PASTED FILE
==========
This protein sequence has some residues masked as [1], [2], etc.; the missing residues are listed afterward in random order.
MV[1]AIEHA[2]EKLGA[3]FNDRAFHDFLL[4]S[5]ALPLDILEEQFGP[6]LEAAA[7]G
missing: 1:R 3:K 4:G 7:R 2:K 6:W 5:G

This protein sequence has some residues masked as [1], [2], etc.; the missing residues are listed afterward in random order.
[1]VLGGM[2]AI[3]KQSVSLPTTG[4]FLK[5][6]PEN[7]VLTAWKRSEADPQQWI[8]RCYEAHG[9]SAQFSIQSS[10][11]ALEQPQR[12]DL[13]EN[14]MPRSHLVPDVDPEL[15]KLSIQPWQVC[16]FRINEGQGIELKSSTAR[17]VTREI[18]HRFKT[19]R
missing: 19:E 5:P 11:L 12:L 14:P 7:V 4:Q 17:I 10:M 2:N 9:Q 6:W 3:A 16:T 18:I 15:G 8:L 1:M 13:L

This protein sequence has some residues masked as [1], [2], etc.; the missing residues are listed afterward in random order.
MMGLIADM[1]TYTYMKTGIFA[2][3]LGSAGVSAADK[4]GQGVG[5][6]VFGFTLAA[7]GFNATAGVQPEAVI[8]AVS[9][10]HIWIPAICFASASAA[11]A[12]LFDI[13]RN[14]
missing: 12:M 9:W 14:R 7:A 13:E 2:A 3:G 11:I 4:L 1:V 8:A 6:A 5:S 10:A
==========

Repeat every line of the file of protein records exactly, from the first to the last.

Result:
This protein sequence has some residues masked as [1], [2], etc.; the missing residues are listed afterward in random order.
MV[1]AIEHA[2]EKLGA[3]FNDRAFHDFLL[4]S[5]ALPLDILEEQFGP[6]LEAAA[7]G
missing: 1:R 3:K 4:G 7:R 2:K 6:W 5:G

This protein sequence has some residues masked as [1], [2], etc.; the missing residues are listed afterward in random order.
[1]VLGGM[2]AI[3]KQSVSLPTTG[4]FLK[5][6]PEN[7]VLTAWKRSEADPQQWI[8]RCYEAHG[9]SAQFSIQSS[10][11]ALEQPQR[12]DL[13]EN[14]MPRSHLVPDVDPEL[15]KLSIQPWQVC[16]FRINEGQGIELKSSTAR[17]VTREI[18]HRFKT[19]R
missing: 19:E 5:P 11:L 12:L 14:P 7:V 4:Q 17:I 10:M 2:N 9:Q 6:W 3:A 16:T 18:I 15:G 8:L 1:M 13:L

This protein sequence has some residues masked as [1], [2], etc.; the missing residues are listed afterward in random order.
MMGLIADM[1]TYTYMKTGIFA[2][3]LGSAGVSAADK[4]GQGVG[5][6]VFGFTLAA[7]GFNATAGVQPEAVI[8]AVS[9][10]HIWIPAICFASASAA[11]A[12]LFDI[13]RN[14]
missing: 12:M 9:W 14:R 7:A 13:E 2:A 3:G 11:I 4:L 1:V 8:A 6:A 5:S 10:A